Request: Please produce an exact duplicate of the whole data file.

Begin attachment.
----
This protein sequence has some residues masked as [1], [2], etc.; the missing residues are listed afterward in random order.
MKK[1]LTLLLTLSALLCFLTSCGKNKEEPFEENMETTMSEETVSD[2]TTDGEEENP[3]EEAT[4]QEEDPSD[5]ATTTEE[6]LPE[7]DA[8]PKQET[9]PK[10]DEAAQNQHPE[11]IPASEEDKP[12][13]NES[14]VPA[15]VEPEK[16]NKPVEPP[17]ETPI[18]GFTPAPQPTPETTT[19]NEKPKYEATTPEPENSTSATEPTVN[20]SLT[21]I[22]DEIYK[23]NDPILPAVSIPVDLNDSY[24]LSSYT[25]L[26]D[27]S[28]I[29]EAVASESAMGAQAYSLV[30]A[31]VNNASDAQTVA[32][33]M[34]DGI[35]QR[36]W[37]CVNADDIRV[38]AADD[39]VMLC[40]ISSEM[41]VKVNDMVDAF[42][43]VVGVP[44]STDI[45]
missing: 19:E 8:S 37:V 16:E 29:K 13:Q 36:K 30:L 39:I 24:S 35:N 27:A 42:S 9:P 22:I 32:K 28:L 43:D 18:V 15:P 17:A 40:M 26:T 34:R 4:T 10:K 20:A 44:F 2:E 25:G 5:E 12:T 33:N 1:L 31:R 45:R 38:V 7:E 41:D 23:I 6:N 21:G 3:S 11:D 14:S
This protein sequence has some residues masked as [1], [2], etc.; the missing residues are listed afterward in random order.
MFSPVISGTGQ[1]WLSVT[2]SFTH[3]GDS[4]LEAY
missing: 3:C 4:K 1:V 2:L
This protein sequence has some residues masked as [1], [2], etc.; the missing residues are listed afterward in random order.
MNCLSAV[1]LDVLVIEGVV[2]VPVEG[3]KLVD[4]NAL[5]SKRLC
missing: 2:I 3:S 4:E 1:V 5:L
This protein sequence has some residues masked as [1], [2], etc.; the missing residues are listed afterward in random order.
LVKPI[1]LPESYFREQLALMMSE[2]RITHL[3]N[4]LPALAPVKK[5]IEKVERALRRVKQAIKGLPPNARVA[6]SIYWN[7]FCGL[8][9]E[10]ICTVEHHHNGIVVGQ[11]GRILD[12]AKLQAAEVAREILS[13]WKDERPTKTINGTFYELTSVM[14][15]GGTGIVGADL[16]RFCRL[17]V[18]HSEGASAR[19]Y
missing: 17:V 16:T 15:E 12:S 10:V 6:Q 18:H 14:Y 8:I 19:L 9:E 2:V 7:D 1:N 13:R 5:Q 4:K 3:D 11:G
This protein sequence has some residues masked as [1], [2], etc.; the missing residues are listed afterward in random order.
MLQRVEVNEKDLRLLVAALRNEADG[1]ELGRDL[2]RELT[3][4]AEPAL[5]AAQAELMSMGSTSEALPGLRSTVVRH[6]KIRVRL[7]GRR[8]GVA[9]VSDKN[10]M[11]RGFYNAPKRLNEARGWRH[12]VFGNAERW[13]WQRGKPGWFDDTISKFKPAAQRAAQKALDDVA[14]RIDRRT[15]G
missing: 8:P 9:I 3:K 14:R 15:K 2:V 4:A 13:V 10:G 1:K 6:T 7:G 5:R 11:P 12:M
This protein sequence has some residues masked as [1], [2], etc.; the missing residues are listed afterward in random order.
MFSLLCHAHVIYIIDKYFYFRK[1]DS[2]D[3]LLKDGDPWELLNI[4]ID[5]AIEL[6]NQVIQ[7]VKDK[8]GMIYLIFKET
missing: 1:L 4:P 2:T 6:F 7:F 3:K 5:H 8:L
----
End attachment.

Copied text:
This protein sequence has some residues masked as [1], [2], etc.; the missing residues are listed afterward in random order.
MKK[1]LTLLLTLSALLCFLTSCGKNKEEPFEENMETTMSEETVSD[2]TTDGEEENP[3]EEAT[4]QEEDPSD[5]ATTTEE[6]LPE[7]DA[8]PKQET[9]PK[10]DEAAQNQHPE[11]IPASEEDKP[12][13]NES[14]VPA[15]VEPEK[16]NKPVEPP[17]ETPI[18]GFTPAPQPTPETTT[19]NEKPKYEATTPEPENSTSATEPTVN[20]SLT[21]I[22]DEIYK[23]NDPILPAVSIPVDLNDSY[24]LSSYT[25]L[26]D[27]S[28]I[29]EAVASESAMGAQAYSLV[30]A[31]VNNASDAQTVA[32][33]M[34]DGI[35]QR[36]W[37]CVNADDIRV[38]AADD[39]VMLC[40]ISSEM[41]VKVNDMVDAF[42][43]VVGVP[44]STDI[45]
missing: 19:E 8:S 37:V 16:E 29:K 13:Q 36:K 30:L 39:I 24:S 35:N 27:A 42:S 9:P 22:I 32:K 28:L 43:D 18:V 15:P 17:A 40:M 26:T 34:R 4:T 10:K 20:A 44:F 2:E 25:G 5:E 12:T 33:N 1:L 31:R 45:R 38:V 7:E 41:D 23:I 6:N 21:G 3:S 11:D 14:S
This protein sequence has some residues masked as [1], [2], etc.; the missing residues are listed afterward in random order.
MFSPVISGTGQ[1]WLSVT[2]SFTH[3]GDS[4]LEAY
missing: 3:C 4:K 1:V 2:L
This protein sequence has some residues masked as [1], [2], etc.; the missing residues are listed afterward in random order.
MNCLSAV[1]LDVLVIEGVV[2]VPVEG[3]KLVD[4]NAL[5]SKRLC
missing: 2:I 3:S 4:E 1:V 5:L
This protein sequence has some residues masked as [1], [2], etc.; the missing residues are listed afterward in random order.
LVKPI[1]LPESYFREQLALMMSE[2]RITHL[3]N[4]LPALAPVKK[5]IEKVERALRRVKQAIKGLPPNARVA[6]SIYWN[7]FCGL[8][9]E[10]ICTVEHHHNGIVVGQ[11]GRILD[12]AKLQAAEVAREILS[13]WKDERPTKTINGTFYELTSVM[14][15]GGTGIVGADL[16]RFCRL[17]V[18]HSEGASAR[19]Y
missing: 17:V 16:T 15:E 12:S 10:V 6:Q 18:H 14:Y 8:I 19:L 9:E 2:V 7:D 1:N 13:R 5:Q 4:K 3:D 11:G
This protein sequence has some residues masked as [1], [2], etc.; the missing residues are listed afterward in random order.
MLQRVEVNEKDLRLLVAALRNEADG[1]ELGRDL[2]RELT[3][4]AEPAL[5]AAQAELMSMGSTSEALPGLRSTVVRH[6]KIRVRL[7]GRR[8]GVA[9]VSDKN[10]M[11]RGFYNAPKRLNEARGWRH[12]VFGNAERW[13]WQRGKPGWFDDTISKFKPAAQRAAQKALDDVA[14]RIDRRT[15]G
missing: 8:P 9:I 3:K 14:R 15:K 2:V 4:A 13:V 10:G 1:K 6:T 7:G 5:R 11:P 12:M
This protein sequence has some residues masked as [1], [2], etc.; the missing residues are listed afterward in random order.
MFSLLCHAHVIYIIDKYFYFRK[1]DS[2]D[3]LLKDGDPWELLNI[4]ID[5]AIEL[6]NQVIQ[7]VKDK[8]GMIYLIFKET
missing: 1:L 4:P 2:T 6:F 7:F 3:K 5:H 8:L